Ethical Values in the Workplace
In the world of business ethics, the definition of human values is constrained by entrepreneurial qualities. People who are actively involved in the trade and financial sphere sometimes have limited freedom to choose their ethical values. Nevertheless, even in an organization with a corporate type of work, certain ethical norms are accepted to be complied with regardless of any external factors. They are quite difficult to call unrealistic ideals since most of them are an integral component of successful business and can be considered the fundamental norms of corporate ethics and morality.
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For example, the responsibility of staff for decision-making and certain actions is proof of the unity of a particular organization (Culiberg & Mihelič, 2016). Achieving this quality can hardly be considered a serious obstacle or distraction as it is with the help of personal responsibility that a strong and professional team is formed. According to Mencl and Lester (2014), another example is respect for personal dignity. Managers of companies try to unite the team and strengthen the corporate spirit. An effective and conflict-free interaction in the team will make the workflow productive, and the microclimate among colleagues will be positive.
Another quality that is appreciated by many managers is the desire for leadership (Vardaman, Gondo, & Allen, 2014). It can also be considered quite natural if it does not contradict other values and is a conscious desire to achieve the highest possible working success. As a rule, an employee who is ready to self-develop does not see any serious obstacles that stop him or her. Therefore, ethical values in the workplace are not utopia but quite real components of the modern business, and their observance is an indicator of competent corporate policy.
Effectiveness of the Sarbanes-Oxley Act
Business fraud cases have occurred regularly, and government measures taken to address this problem are far from always effective. Nevertheless, such a state law adopted in 2002 as the Sarbanes-Oxley Act has become rather serious arguments in favor of successfully combating severe violations in the conduct of business (Li, 2014). In particular, it is about a significant tightening of control over financial reporting and all the processes that are directly related to accounting. Compared to other projects that had been considered before and also aimed at combating fraud in business, Sarbanes-Oxley Act became possibly one of the most efficient and at the same time justified regulations.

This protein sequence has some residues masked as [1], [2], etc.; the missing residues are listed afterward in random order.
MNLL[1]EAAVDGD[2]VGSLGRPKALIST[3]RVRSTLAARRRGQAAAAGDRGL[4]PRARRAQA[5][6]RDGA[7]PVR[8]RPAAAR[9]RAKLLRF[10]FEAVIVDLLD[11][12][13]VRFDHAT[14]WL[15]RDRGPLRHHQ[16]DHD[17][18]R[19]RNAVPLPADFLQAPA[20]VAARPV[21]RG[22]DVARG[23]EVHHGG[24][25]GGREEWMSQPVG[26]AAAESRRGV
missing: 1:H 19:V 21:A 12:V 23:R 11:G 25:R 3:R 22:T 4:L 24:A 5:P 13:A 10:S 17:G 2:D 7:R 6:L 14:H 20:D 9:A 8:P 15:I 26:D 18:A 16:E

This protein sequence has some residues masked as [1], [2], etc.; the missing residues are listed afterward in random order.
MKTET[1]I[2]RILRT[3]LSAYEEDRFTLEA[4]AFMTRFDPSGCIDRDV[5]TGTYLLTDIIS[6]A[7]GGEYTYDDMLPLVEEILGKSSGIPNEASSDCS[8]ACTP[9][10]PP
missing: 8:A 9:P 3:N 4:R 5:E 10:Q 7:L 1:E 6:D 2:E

One of the proofs of this law’s importance is the reporting of employees to the audit service. As Neblett (2003) notes, all financial information about the activities of an organization should be evaluated not by a particular company’s management that can hypothetically be involved in cheating but by specially trained audit services, which significantly complicates the possibility of fraud. Reports themselves became more precise and specific, and company employees are forced to fill them regularly and in time to avoid problems from the government. Also, according to Chhaochharia, Grinstein, Grullon, and Michaely (2016), the nuance of corporate information deserves particular attention. It is about specially trained employees whose task is to notify the relevant authorities about all the shortcomings in a certain company. Perhaps, it is not entirely correct from corporate ethics. Nevertheless, the task of preventing fraud is solved quite successfully. Consequently, this measure also has a positive result. Therefore, the Sarbanes-Oxley Act of 2002 can be considered a rather successful and efficient state document.
Chhaochharia, V., Grinstein, Y., Grullon, G., & Michaely, R. (2016). Product market competition and internal governance: Evidence from the Sarbanes-Oxley Act. Management Science, 63(5), 1405-1424.
Culiberg, B., & Mihelič, K. K. (2016). Three ethical frames of reference: Insights into Millennials’ ethical judgements and intentions in the workplace. Business Ethics: A European Review, 25(1), 94-111.
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Li, X. (2014). The Sarbanes-Oxley act and cross-listed foreign private issuers. Journal of Accounting and Economics, 58(1), 21-40.
Mencl, J., & Lester, S. W. (2014). More alike than different: What generations value and how the values affect employee workplace perceptions. Journal of Leadership & Organizational Studies, 21(3), 257-272.
Neblett, A. C. (2003). Overview of Sarbanes-Oxley compliance. Commercial Lending Review, 18, 42-52.
Vardaman, J. M., Gondo, M. B., & Allen, D. G. (2014). Ethical climate and pro-social rule breaking in the workplace. Human Resource Management Review, 24(1), 108-118.